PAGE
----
David Blatt's second NBA season seemed to be going better than his first. Now, it's over.
Blatt was fired Friday by the title-chasing Cleveland Cavaliers and replaced by top assistant Tyronn Lue, according to general manager David Griffin.
Blatt had guided Cleveland to the NBA Finals last year, and the Cavs had the Eastern Conference's best record (30-11) midway through this season, but in discussing the coaching change during a news conference late Friday afternoon, Griffin cited "a lack of fit with our personnel and our vision."
"What I see is that we need to build a collective spirit, a strength of spirit, a collective will," Griffin said. "Elite teams always have that, and you see it everywhere. To be truly elite, we have to buy into a set of values and principles that we believe in. That becomes our identity."
While acknowledging his 24 years spent working in the NBA in varying capacities, Griffin said of the Cavaliers: "I have never seen a locker room not be as connected after wins as they need to be. We've only been galvanized when expectations were not high."
Griffin confirmed that Lue, who was a top candidate for the job in 2014 when it went to Blatt, will not have an interim tag and will be the full-time coach. Lue agreed to a deal that will pay him $3 million prorated this season and $3 million next season, with a team option for a third year at $3.5 million with a buyout, a source told ESPN's Ramona Shelburne.
"I am more than confident that he has the pulse of our team and that he can generate the buy-in required to start to refine the habits and culture that we've yet to build," Griffin said.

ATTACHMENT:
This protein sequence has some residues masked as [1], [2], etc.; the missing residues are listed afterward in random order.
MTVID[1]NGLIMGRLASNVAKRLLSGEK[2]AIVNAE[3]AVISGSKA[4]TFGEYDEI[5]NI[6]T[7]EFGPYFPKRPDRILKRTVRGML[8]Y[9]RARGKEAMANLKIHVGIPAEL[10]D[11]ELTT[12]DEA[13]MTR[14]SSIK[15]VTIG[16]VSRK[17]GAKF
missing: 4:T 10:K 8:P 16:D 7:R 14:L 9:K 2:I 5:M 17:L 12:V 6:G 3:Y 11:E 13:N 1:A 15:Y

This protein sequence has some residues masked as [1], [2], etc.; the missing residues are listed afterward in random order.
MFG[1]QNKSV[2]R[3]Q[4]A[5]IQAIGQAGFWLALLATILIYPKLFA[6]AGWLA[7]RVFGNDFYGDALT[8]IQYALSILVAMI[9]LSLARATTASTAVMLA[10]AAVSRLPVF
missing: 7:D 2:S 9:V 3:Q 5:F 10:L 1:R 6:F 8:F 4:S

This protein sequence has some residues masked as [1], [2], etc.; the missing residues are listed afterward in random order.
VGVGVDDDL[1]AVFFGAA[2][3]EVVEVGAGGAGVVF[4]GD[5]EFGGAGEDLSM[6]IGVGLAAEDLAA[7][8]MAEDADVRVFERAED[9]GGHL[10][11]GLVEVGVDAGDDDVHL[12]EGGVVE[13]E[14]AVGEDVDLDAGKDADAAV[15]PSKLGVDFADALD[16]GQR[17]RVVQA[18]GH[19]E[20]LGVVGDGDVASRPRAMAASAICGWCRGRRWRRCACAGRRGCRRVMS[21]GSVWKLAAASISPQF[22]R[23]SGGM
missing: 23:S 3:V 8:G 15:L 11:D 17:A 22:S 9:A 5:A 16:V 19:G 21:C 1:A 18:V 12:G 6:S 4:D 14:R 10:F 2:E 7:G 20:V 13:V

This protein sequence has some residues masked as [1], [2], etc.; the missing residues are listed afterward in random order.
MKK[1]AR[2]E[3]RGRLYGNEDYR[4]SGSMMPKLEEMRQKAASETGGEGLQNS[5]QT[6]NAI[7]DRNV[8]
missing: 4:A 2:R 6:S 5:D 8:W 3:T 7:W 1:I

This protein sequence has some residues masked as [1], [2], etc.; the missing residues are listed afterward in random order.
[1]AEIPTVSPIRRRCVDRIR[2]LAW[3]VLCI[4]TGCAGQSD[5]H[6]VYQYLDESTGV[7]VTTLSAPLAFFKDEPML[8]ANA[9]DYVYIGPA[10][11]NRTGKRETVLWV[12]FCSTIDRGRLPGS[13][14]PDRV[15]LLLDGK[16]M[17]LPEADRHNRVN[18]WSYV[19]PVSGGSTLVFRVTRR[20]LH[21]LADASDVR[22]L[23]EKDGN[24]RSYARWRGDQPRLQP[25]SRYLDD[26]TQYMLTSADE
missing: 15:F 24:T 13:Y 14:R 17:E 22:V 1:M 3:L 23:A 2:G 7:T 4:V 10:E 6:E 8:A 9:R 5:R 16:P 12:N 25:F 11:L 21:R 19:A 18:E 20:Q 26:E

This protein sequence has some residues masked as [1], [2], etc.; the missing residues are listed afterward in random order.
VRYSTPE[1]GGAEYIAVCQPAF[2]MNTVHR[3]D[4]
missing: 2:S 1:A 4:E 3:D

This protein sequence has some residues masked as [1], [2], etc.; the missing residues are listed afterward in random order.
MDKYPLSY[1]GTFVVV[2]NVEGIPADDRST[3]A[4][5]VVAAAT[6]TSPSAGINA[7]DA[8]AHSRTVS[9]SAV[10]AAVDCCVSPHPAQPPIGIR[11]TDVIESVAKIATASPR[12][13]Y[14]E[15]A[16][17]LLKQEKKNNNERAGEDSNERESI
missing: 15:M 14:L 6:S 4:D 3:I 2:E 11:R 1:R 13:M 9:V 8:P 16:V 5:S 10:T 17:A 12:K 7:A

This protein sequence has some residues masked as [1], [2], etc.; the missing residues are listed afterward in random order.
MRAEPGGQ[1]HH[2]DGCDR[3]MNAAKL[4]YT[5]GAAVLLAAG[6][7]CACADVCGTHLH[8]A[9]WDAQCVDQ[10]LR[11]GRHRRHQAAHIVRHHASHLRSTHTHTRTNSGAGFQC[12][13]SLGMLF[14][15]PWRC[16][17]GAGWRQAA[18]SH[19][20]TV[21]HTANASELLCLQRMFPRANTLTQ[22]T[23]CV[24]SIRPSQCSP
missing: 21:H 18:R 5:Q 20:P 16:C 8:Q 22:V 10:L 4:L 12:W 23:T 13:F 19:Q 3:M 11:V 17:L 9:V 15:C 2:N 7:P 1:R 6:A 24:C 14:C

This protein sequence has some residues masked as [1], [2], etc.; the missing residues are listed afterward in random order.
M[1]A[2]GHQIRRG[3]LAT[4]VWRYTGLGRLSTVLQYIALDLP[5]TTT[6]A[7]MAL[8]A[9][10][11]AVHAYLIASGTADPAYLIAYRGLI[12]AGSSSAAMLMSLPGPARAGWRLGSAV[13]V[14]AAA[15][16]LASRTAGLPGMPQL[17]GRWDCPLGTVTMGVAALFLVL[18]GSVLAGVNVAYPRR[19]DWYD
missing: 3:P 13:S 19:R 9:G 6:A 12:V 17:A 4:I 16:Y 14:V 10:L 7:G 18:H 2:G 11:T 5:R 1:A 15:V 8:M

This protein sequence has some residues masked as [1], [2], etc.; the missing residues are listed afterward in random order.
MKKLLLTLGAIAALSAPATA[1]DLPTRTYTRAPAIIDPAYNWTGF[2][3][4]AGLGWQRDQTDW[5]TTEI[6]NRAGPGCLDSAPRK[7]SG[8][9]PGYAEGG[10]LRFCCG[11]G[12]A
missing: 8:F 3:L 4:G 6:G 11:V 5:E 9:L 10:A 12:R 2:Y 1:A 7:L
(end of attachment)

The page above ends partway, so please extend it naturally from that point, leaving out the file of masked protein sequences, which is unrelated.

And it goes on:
Griffin did meet with Cavs owner Dan Gilbert, who supported the move to fire his third coach in four seasons.
"Over the course of my business career I have learned that sometimes the hardest thing to do is also the right thing to do," Gilbert said.
Blatt thanked the Cavaliers in a statement released by his agency earlier Friday.
"I am very grateful to have had the opportunity to serve as the Head Coach of the Cleveland Cavaliers," Blatt said in the statement. "I'd like to thank (owner) Dan Gilbert and David Griffin for giving me this opportunity and am honored to have worked with an amazing group of players from LeBron James, Kyrie Irving and Kevin Love through our entire roster. I'd also like to express my extreme gratitude to my coaching staff. I am indebted to them for their professionalism, hard work, loyalty and friendship. I am proud of what we have accomplished since I have been the Head Coach and wish the Cavaliers nothing but the best this season and beyond."
NBA coaching sources told ESPN's Marc Stein that Blatt is intent on coaching in the league again as opposed to immediately returning to the European game, where he was one of the most successful coaches in its history.
James, meanwhile, was informed of the team's decision to fire Blatt on Friday, sources told ESPN's Brian Windhorst. Although James' fondness for Lue and his desire to be coached by a former player were well-known throughout Cleveland's organization, James was not directly consulted Friday on the Cavs' decision to fire Blatt, sources said.
Griffin confirmed that the decision was his alone.
"I didn't talk to any of the players before this decision," Griffin said. "It's really critical to me for everybody to understand this is my decision. This is our basketball staff's decision. ... I'm not taking a poll."